Genetic mutations in nitrogen permease regulator-like 2 (NPRL2) are associated with a wide spectrum of familial focal epilepsies, autism, and sudden unexpected death of epileptics (SUDEP), but the mechanisms by which NPRL2 contributes to these effects are not well known. NPRL2 is a requisite subunit of the GAP activity toward Rags 1 (GATOR1) complex, which functions as a negative regulator of mammalian target of rapamycin complex 1 (mTORC1) kinase when intracellular amino acids are low. Here, we show that loss of NPRL2 expression in mouse excitatory glutamatergic neurons causes seizures before death, consistent with SUDEP in humans with epilepsy. Additionally, the absence of NPRL2 expression increases mTORC1-dependent signal transduction and significantly alters amino acid homeostasis in the brain. Loss of NPRL2 reduces dendritic branching and increases the strength of electrically stimulated action potentials (APs) in neurons. The increased AP strength is consistent with elevated expression of epilepsy-linked, voltage-gated sodium channels in the NPRL2-deficient brain. Targeted deletion of NPRL2 in primary neurons increases the expression of sodium channel Scn1A, whereas treatment with the pharmacological mTORC1 inhibitor called rapamycin prevents Scn1A upregulation. These studies demonstrate a novel role of NPRL2 and mTORC1 signaling in the regulation of sodium channels, which can contribute to seizures and early lethality.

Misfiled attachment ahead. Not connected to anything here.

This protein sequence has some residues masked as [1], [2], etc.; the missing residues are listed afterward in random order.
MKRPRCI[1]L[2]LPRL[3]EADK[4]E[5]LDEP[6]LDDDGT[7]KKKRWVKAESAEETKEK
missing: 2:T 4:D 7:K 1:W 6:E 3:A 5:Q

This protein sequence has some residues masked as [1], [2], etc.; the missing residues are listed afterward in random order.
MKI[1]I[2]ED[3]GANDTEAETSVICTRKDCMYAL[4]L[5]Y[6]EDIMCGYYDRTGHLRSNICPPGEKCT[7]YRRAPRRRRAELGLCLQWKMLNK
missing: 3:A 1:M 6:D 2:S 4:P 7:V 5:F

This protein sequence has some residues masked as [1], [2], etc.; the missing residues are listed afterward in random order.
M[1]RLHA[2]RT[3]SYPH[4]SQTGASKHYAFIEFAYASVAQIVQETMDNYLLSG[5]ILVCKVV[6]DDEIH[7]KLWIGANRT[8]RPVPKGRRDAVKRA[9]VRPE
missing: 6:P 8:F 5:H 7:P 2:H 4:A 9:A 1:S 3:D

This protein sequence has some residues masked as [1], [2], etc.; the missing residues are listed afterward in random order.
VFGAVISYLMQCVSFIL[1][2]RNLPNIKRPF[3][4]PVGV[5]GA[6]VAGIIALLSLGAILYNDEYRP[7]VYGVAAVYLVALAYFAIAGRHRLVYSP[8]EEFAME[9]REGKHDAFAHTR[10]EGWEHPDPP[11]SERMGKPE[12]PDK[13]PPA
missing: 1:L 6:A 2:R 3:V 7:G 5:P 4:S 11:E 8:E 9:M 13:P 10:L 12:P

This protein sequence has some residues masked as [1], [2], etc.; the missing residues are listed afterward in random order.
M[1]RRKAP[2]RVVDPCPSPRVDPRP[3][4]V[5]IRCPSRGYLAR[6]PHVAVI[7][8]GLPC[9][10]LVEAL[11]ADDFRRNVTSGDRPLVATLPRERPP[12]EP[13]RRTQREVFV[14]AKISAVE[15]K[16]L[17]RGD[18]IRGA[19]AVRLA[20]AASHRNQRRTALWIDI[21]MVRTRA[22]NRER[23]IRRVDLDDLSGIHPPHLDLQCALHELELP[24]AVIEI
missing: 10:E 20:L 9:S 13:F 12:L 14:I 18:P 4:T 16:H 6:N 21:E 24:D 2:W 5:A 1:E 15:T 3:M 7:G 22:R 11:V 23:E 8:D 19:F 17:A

Keywords: GATOR1; NPRL2; epilepsy; mTORC1; neurometabolism; sodium channels.
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